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  • Project I - Cardiometabolic Regulation by CNS Mechanisms

    Alexandre A. daSilva, PhD

    Assistant Professor
    Department of Physiology and Biophysics
    Email: asilva@umc.edu

    Diabetes, with its associated metabolic and cardiovascular derangements, is a major cause of morbidity and mortality worldwide. Although much is known about insulin's role in glucose homeostasis, advances in insulin and insulin receptor biology have not provided adequate therapy for many diabetic and insulin resistant individuals. Thus, seeking other pathways that contribute to the regulation of glycemic levels is important. We recently demonstrated that chronic CNS leptin infusion completely normalized plasma glucose levels instreptozotocin (STZ) insulin-deficient diabetic animals, suggesting that the antidiabetic actions of leptin are mediated via the CNS and are independent of insulin.

    The CNS effects of leptin on glucose homeostasis appear to be mediated by leptin-induced stimulation of proopiomelanocortin (POMC) neurons that release a-melanocyte stimulating hormone (α-MSH) which, in turn, activates melanocortin 4 receptors (MC4R). We showed that pharmacological antagonism or genetic disruption of MC4R completely abolished the chronic antidiabetic effects of leptin. Recent observations also indicate that MC4R activation in different areas of the brain exerts divergent control of appetite and energy expenditure. Thus, we hypothesize that depending on its specific sites of CNS action the leptin-MC4R axis may also exhibit divergent control of its antidiabetic effects.

    Although we showed that chronic blockade of adrenergic receptors (α1, β1, β2, and β3) did not impair the CNS antidiabetic action of leptin, it is possible that increased parasympathetic activity (PSA) to the liver may reduce gluconeogenesis and contribute to leptin's ability to restore euglycemia in diabetic animals. Another exciting possibility supported by new preliminary data is that activation of the leptin-MC4R pathway may enhance glucose uptake in peripheral tissues via a non-autonomic mechanism.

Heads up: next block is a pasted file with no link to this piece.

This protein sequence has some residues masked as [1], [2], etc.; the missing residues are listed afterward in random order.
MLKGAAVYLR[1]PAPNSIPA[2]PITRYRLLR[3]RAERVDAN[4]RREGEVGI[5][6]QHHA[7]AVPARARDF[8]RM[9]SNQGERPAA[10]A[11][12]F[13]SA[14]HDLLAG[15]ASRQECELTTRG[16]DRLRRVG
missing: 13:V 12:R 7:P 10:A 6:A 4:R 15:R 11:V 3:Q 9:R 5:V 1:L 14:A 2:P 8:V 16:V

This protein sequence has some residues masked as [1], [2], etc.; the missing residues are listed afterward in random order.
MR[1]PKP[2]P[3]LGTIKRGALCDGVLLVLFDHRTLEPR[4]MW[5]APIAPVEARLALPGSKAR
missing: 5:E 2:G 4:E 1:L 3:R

Based on our previous studies and compelling preliminary data, our central hypothesis (Figure 1) is that the powerful antidiabetic actions of leptin require activation of MC4R in the paraventricular nucleus of the hypothalamus (PVN) leading to long-term increases in glucose utilization in peripheral tissues while MC4R activation in the brainstem (principally in the dorsal motor nucleus of the vagus (DMV) and nucleus of the tractus solitarius (NTS)) increases PSA to the liver leading to reduced gluconeogenesis and sympathetic activity to peripheral tissues leading to acute enhancement of glucose uptake.

    These studies will employ genetically engineered mouse models in which the role of MC4R in specific CNS regions in mediating the antidiabetic actions of leptin will be examined. We will use a novel mouse model with mutated MC4R (loxTB-MC4R-/- mice) where the MC4R is "rescued" specifically in the PVN or brainstem nuclei by specific expression of Cre-recombinase in these areas. Integrative physiological methods using in vivo and in vitro studies in combination with genetic models provide a novel and powerful approach to determining the complex CNS circuits and pathways by which the leptin-MC4R axis regulates peripheral glucose homeostasis. 


    Summary of research



    Project I Mentor


            Gomez-Sanchez's Faculty Page
    Celso E. Gomez-Sanchez, MD